Myths in Minutes – Neil Philip

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Myths in Minutes: Ra’s Night Journey

Ra’s Night Journey

‘Hail to you, Ra, perfect each day!’ opens one of the hymns to the sun god, the uncreated creator who
‘traverses eternity’, and to whom each day is but a moment.

The sun god took three main forms: Khepri, the scarab beetle, who was the rising sun; Ra, the sun’s disc,
who was the midday sun; and Atum, an old man leaning on a stick, who was the setting sun. Each evening, as
the sun reached the west, the sky goddess Nut swallowed it. Each morning, she gave birth to it once more
in the east. Ra’s nightly journey was not without peril. As he sailed through the netherworld in his night
barque, demons assailed him, led by the monstrous serpent Apophis. In the darkest hour before dawn, Apophis
would make his most desperate attack. Each night, the chaos god Seth would spear the serpent and Ra, in the
form of a cat, would cut off its head. And so chaos was held at bay. The next night, Apophis would be lying
in wait once more. If Apophis were ever to vanquish Ra, the sun would fail to rise.


Myths in Minutes – Neil Philip

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Myths in Minutes: Ancient Egyptian Creation

Ancient Egyptian Creation

In ancient Egyption mythology, before time began the creator, the lord without limit,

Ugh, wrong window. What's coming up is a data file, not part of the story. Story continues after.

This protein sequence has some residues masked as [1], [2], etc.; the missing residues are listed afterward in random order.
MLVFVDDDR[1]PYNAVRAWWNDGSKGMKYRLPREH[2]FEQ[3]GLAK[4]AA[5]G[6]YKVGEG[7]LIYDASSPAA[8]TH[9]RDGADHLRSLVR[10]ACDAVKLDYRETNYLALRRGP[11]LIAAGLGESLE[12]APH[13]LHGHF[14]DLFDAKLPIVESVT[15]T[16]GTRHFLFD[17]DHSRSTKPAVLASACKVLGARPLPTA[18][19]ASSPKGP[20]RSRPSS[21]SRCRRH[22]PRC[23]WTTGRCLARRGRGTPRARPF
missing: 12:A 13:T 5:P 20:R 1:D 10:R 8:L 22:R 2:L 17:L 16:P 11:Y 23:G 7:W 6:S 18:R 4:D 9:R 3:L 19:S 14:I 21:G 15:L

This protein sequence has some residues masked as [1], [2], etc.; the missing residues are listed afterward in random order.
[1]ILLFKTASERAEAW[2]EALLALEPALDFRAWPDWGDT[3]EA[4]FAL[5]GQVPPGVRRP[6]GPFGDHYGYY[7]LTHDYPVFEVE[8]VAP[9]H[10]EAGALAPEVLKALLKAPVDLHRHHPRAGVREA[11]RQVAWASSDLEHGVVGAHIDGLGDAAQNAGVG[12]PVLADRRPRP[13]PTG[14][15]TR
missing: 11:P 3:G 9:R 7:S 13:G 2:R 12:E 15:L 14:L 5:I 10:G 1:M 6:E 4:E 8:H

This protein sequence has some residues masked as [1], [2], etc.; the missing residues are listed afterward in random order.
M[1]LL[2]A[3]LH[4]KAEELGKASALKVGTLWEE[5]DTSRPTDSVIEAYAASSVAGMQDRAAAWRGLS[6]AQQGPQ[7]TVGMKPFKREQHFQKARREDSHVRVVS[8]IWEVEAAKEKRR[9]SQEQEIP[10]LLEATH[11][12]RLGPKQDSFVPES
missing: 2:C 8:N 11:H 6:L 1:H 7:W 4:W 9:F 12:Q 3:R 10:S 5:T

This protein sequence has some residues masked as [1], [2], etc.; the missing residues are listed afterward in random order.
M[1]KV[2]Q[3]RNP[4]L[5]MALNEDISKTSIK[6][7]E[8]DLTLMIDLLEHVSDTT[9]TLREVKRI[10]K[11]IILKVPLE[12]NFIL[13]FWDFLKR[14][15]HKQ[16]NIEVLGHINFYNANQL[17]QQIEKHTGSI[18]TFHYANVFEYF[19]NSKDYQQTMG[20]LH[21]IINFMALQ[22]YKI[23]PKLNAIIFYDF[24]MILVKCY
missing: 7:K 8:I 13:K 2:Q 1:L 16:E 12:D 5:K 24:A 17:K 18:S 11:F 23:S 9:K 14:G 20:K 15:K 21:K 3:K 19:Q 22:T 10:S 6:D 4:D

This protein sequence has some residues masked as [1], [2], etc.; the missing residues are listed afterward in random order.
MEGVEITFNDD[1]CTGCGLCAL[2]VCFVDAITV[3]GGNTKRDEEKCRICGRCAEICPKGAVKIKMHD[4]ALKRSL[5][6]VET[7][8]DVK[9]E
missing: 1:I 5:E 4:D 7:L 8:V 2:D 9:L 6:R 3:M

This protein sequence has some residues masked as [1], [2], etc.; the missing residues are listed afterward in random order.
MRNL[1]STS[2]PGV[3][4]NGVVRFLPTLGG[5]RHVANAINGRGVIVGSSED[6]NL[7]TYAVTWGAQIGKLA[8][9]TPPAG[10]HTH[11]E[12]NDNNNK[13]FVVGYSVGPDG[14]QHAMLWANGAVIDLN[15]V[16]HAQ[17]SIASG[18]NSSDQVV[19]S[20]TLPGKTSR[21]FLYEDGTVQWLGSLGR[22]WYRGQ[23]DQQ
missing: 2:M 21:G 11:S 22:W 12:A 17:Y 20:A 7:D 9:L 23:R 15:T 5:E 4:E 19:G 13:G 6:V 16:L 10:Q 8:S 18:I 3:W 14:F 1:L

rested in the form of a serpent with its tail in its mouth in the primal ocean Nun (non-being).
He became aware of himself and manifested as Ra, the sun god. Ra created other gods, sneezing out
Shu, the god of dry air, and spitting out Tefnut, the goddess of moist air. With his voice, using
Heka (creative power), Sia (perception), and Hu (pronouncement), Ra called forth the elements of creation.

Heka, Sia, and Hu accompanied Ra in his solar barque as he traversed the sky. He then created Ma’at, the
goddess of truth and harmony, to watch over his creation. Causing the waters to recede, Ra stood on the
Benben stone, the primal mound and model for the pyramids. Ra called forth from Nun all the plants,
animals and birds; as he spoke their names, they came into being. The ancient Egyptians believed the annual
inundation of the Nile was caused by the cosmic serpent coiled inside the cavern of Hapy, god of the flood,
releasing the primal waters of Nun once more.


Myths in Minutes – Neil Philip

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Myths in Minutes: Yggdrasil

Yggdrasil